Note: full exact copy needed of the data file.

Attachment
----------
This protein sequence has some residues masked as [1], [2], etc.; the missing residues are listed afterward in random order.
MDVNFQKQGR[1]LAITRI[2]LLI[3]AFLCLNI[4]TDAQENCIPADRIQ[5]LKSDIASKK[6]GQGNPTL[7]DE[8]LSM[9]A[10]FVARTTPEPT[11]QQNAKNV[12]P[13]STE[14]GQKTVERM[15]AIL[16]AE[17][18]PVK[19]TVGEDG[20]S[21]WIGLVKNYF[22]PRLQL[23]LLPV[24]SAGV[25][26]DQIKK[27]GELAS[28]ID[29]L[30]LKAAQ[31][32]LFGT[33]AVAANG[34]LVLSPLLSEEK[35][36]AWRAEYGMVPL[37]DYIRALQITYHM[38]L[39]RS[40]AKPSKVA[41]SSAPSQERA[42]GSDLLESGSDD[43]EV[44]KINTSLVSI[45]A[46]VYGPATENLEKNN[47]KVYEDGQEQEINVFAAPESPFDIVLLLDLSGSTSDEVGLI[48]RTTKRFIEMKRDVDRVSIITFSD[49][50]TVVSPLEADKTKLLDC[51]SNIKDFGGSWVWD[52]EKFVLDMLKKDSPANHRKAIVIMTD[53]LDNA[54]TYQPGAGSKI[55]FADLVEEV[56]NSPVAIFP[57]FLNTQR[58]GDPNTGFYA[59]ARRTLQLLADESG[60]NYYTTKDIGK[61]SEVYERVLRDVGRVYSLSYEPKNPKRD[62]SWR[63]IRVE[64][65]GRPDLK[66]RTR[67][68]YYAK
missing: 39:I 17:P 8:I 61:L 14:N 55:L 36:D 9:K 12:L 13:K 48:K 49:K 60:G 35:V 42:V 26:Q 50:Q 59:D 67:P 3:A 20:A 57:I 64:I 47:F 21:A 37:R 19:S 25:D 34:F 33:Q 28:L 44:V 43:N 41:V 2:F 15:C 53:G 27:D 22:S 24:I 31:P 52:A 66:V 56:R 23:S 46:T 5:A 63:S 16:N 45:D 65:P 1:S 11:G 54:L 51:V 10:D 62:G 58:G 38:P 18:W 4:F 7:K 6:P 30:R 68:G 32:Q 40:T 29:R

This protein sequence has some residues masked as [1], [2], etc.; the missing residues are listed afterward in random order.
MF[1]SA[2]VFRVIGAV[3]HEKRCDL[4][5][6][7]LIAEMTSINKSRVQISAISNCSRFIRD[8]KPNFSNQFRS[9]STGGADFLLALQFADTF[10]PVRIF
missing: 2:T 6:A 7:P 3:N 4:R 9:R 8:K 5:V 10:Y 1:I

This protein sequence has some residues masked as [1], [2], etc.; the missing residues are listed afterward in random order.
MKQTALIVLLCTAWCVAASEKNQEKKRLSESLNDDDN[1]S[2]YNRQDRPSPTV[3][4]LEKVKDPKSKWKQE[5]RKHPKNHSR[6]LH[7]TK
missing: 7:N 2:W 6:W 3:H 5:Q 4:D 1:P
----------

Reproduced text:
This protein sequence has some residues masked as [1], [2], etc.; the missing residues are listed afterward in random order.
MDVNFQKQGR[1]LAITRI[2]LLI[3]AFLCLNI[4]TDAQENCIPADRIQ[5]LKSDIASKK[6]GQGNPTL[7]DE[8]LSM[9]A[10]FVARTTPEPT[11]QQNAKNV[12]P[13]STE[14]GQKTVERM[15]AIL[16]AE[17][18]PVK[19]TVGEDG[20]S[21]WIGLVKNYF[22]PRLQL[23]LLPV[24]SAGV[25][26]DQIKK[27]GELAS[28]ID[29]L[30]LKAAQ[31][32]LFGT[33]AVAANG[34]LVLSPLLSEEK[35][36]AWRAEYGMVPL[37]DYIRALQITYHM[38]L[39]RS[40]AKPSKVA[41]SSAPSQERA[42]GSDLLESGSDD[43]EV[44]KINTSLVSI[45]A[46]VYGPATENLEKNN[47]KVYEDGQEQEINVFAAPESPFDIVLLLDLSGSTSDEVGLI[48]RTTKRFIEMKRDVDRVSIITFSD[49][50]TVVSPLEADKTKLLDC[51]SNIKDFGGSWVWD[52]EKFVLDMLKKDSPANHRKAIVIMTD[53]LDNA[54]TYQPGAGSKI[55]FADLVEEV[56]NSPVAIFP[57]FLNTQR[58]GDPNTGFYA[59]ARRTLQLLADESG[60]NYYTTKDIGK[61]SEVYERVLRDVGRVYSLSYEPKNPKRD[62]SWR[63]IRVE[64][65]GRPDLK[66]RTR[67][68]YYAK
missing: 39:I 17:P 8:I 61:L 14:N 55:L 36:D 9:K 12:L 13:K 48:K 49:K 60:G 35:V 42:V 26:Q 50:Q 59:D 67:P 3:A 20:A 57:I 64:I 47:F 21:A 37:R 19:S 25:D 34:F 33:Q 28:L 44:V 43:N 41:V 2:F 15:C 53:G 27:D 22:S 24:I 31:P 52:A 66:V 56:R 23:S 46:T 5:A 63:S 16:N 45:D 65:P 1:S 11:G 54:L 51:V 10:D 62:G 58:G 38:P 18:W 4:F 7:K 6:P 30:R 68:G 32:Q 40:T 29:R

This protein sequence has some residues masked as [1], [2], etc.; the missing residues are listed afterward in random order.
MF[1]SA[2]VFRVIGAV[3]HEKRCDL[4][5][6][7]LIAEMTSINKSRVQISAISNCSRFIRD[8]KPNFSNQFRS[9]STGGADFLLALQFADTF[10]PVRIF
missing: 2:T 6:A 7:P 3:N 4:R 9:R 8:K 5:V 10:Y 1:I

This protein sequence has some residues masked as [1], [2], etc.; the missing residues are listed afterward in random order.
MKQTALIVLLCTAWCVAASEKNQEKKRLSESLNDDDN[1]S[2]YNRQDRPSPTV[3][4]LEKVKDPKSKWKQE[5]RKHPKNHSR[6]LH[7]TK
missing: 7:N 2:W 6:W 3:H 5:Q 4:D 1:P